You will see that it has a thigh or crotch strap to fasten between the child’s legs. This is there, quite simply, to prevent the child slipping through the jacket when in the water if they lift their arms, which is quite likely if they cannot swim.
On Sunday we were followed through Etruria locks by grandparents with their grandchildren smartly attired in the same bright orange life jackets. I pointed out to them that these straps needed to be fastened. The smaller child didn’t want it done up and burst into tears.
Yesterday they still were not using these straps making the life jackets ineffective.
I sincerely hope that they do not learn “the hard way”. Their boat is called “Jolly”, I hope it stays that way.
I noticed a gentleman with a very costly looking camera and asked him what he was doing. "Just taking photos of boats and locks" he said. "Do you publish?" I asked. "Yes, in articles in Waterways World and Canal Boat." he replied. "Who are you?" I asked. And he told me.
We conversed for a little while and he showed me his Canon digital camera with everything that the professional photographer could want by the look of it. "It gives me so much more time to compose the photograph", he informed me telling me about auto-exposure and auto focus and almost twelve mega pixels and lots of other stuff that my mobile phone doesn't have!
We slipped our mooring just before Meaford Bottom Lock on the Trent and Mersey at 0630h after being kept awake by a local celebration barbeque and fireworks show that commenced at 0030h.
The morning was glorious and the wild life seemed to respond. Kingfishers were darting to and fro from bridge 100 to 102 and buzzards and hawks wheeled overhead at intervals. We stopped for breakfast at Trentham lock and almost regretted it as a hire boater discovered that he was unable to steer in reverse. He missed our boat but seemed to think that he had hit it! Here are a few pictures of Sonflower at Trenham Lock.
Onward toward Etruria Junction. There were queues at every lock and the locks seemed to fill slowly. Having an average ten foot rise may have had something to do with it! We turned into the Caldon Canal and stopped for water. Then we moored and headed for a pub, hoping to get some lunch. Neither the Bird in Hand or the Shoulder of Mutton served food. Both pubs looked as though they needed to do more than add a coat of paint to get them into the 21st century bit a coat of paint would help. Probably the mist complementary I could be is "dives". We returned tothe boat with an ice cream bought from a 24/7 store and decided to move on, hoping for dinner later.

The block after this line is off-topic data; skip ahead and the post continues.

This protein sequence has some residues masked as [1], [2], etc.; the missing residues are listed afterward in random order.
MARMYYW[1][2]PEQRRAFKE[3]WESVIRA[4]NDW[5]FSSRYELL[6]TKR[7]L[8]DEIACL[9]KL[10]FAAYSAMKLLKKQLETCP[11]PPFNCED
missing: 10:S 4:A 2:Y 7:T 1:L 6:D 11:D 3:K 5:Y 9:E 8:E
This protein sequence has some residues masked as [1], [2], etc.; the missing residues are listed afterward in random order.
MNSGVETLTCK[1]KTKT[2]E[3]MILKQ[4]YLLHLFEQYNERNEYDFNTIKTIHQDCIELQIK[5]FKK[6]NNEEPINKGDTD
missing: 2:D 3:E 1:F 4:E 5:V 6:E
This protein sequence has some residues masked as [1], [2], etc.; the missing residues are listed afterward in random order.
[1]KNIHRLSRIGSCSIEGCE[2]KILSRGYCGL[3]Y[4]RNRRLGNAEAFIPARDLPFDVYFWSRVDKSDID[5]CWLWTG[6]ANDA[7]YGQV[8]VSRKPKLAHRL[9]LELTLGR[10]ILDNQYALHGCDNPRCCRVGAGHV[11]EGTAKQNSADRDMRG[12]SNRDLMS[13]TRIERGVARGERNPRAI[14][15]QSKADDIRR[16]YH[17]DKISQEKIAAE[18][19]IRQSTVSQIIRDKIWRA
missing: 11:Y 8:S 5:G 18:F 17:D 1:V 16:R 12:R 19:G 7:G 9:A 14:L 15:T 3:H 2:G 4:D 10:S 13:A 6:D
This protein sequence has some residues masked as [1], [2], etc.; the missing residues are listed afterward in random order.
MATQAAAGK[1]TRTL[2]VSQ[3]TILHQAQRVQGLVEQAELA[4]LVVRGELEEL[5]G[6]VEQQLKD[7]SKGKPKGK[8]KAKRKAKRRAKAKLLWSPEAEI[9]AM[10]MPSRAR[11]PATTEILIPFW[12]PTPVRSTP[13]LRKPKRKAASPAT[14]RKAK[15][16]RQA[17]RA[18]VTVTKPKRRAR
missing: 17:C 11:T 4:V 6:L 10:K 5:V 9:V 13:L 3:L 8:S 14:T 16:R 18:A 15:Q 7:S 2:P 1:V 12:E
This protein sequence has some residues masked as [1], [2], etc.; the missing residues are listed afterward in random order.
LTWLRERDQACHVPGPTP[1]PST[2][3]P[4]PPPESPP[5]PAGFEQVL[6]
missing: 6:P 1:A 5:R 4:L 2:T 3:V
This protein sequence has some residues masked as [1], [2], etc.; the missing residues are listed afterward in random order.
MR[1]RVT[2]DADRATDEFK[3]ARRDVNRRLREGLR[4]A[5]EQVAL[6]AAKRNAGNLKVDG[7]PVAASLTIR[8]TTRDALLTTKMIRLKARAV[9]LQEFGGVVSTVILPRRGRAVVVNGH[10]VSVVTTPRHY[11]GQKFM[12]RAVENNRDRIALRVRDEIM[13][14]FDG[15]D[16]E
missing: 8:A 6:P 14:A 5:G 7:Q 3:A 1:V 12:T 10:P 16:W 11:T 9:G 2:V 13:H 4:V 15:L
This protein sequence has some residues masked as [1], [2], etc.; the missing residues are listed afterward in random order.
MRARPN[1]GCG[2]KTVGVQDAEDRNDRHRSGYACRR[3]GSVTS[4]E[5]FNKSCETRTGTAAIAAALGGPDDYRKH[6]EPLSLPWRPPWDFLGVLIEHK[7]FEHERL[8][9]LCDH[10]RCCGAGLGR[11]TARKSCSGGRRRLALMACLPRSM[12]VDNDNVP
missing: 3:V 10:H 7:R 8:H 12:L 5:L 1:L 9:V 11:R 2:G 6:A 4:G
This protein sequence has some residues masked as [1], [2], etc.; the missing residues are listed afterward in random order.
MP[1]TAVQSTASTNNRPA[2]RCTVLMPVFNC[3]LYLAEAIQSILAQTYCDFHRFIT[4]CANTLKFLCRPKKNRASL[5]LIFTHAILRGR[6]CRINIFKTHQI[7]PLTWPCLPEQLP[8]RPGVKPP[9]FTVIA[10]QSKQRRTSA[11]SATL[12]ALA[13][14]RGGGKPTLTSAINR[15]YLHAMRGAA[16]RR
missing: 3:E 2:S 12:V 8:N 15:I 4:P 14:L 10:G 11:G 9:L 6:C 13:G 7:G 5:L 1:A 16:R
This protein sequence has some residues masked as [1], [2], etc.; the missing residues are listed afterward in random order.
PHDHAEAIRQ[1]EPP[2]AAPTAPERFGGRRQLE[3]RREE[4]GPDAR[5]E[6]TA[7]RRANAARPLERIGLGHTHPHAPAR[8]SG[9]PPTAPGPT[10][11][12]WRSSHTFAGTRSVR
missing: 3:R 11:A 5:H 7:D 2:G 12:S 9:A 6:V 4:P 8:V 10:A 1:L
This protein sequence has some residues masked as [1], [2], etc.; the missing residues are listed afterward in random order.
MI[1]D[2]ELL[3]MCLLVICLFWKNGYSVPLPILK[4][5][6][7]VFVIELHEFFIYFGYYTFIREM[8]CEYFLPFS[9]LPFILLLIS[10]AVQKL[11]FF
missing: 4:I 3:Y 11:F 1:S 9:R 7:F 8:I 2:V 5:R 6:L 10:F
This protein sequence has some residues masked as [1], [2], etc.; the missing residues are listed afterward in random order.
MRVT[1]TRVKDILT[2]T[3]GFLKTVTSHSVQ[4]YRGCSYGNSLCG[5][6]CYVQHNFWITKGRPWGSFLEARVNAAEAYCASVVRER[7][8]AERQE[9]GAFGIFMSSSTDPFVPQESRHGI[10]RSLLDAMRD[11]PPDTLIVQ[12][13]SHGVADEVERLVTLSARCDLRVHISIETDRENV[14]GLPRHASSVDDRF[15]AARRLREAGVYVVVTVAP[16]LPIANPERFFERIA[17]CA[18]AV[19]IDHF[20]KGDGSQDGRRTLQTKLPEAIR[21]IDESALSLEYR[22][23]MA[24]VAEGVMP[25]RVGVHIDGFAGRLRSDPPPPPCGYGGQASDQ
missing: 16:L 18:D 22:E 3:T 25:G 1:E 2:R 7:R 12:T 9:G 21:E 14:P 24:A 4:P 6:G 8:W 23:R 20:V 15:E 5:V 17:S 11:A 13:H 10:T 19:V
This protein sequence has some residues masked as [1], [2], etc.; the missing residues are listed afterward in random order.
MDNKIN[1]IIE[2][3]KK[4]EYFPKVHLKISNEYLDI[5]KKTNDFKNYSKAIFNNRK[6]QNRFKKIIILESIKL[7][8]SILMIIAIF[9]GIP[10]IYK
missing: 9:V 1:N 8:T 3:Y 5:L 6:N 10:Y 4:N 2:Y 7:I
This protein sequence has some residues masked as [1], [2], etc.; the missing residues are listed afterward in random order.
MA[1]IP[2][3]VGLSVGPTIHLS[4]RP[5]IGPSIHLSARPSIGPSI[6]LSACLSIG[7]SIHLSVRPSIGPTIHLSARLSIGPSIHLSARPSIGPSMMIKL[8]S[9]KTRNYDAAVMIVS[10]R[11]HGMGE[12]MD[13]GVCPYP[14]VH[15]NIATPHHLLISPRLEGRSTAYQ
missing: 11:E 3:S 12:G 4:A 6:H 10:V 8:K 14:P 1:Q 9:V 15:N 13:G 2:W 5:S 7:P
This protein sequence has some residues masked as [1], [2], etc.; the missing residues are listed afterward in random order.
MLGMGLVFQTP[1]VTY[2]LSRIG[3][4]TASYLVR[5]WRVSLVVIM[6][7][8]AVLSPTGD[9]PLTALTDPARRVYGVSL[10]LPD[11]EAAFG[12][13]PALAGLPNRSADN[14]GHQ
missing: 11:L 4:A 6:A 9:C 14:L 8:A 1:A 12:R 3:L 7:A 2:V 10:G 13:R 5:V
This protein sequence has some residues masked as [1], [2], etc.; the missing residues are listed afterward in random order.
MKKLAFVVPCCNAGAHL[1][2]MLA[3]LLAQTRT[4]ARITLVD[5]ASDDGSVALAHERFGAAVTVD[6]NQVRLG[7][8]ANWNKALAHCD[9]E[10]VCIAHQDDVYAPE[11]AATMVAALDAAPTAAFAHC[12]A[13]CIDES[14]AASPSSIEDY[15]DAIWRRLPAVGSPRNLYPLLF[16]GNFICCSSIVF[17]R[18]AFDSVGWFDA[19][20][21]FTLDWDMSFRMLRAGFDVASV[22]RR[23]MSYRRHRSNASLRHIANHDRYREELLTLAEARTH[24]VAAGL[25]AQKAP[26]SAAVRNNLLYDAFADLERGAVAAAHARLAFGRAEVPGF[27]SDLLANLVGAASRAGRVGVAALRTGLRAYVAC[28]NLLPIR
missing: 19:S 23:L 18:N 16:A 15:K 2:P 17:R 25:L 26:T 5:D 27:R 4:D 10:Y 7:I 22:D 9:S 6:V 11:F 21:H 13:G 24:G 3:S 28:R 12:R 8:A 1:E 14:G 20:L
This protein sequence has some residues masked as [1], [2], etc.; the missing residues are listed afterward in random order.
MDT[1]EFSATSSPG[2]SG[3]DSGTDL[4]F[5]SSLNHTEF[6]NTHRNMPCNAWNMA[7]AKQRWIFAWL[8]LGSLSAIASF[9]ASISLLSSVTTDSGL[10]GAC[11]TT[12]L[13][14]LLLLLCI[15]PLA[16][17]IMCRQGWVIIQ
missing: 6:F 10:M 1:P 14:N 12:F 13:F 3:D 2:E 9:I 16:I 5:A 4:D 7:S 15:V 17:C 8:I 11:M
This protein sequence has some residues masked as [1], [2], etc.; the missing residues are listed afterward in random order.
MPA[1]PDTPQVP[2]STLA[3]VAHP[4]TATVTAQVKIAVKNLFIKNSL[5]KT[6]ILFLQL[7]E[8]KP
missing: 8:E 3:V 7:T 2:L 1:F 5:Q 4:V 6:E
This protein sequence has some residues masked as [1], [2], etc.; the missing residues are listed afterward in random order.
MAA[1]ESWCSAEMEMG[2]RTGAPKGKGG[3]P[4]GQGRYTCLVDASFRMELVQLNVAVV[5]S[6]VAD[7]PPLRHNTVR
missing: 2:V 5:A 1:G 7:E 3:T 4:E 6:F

Ascending the staircase locks 1 and 2 was interesting but uneventful. It is very nerve wracking sitting below a 20 foot high gate with water behind it. All went well and the Best Mate found a couple of local ladies to chat to in the lockside.
Then on to the Caldon Canal with its low headroom bridges and amazing views. The whole scene seemed to change at Bridge 6 when a panoramic vista across the valley opens up in front of one. The canal is under a restoration and improvement programme and much of the towpath is being improved. Here is a length before Ivy House Lift Bridge.
Having safely bridge we cruised on. Just before Milton I spotted a grass snake swimming in the cut. We started to think of an overnight mooring and just the spot presented itself at The Foxley Inn, advertising overnight mooring, restaurant, children welcome. Except that they do not do food, children are not welcome in the bar and the mooring is a little too shallow for us to moor alongside the bank. We moored anyway and asked where we could eat. We were directed to a new pub called The Horn and Trumpet. A ten minute walk but we enjoyed the meal. We returned to the Foxeley for Karaoke night and Feyernoord v Celtic on the TV! The Best Mate sang, the Lock Labourer watched to fill a void in his routine. I just had a couple of pints.
We now need to stay overnight because we have an empty gas bottle and near the pub is a caravan centre that can fill that need.
We continue to travel north up the Coventry Canal away from the big cities and into the beautiful countryside. Traveling as we are in sunshine most of the time, we can appreciate how green and pleasant our land is. At times we are passing woodland that gives some shade, at others the harvest is beginning to be brought in as tractor and trailer follow the combine through yellow fields.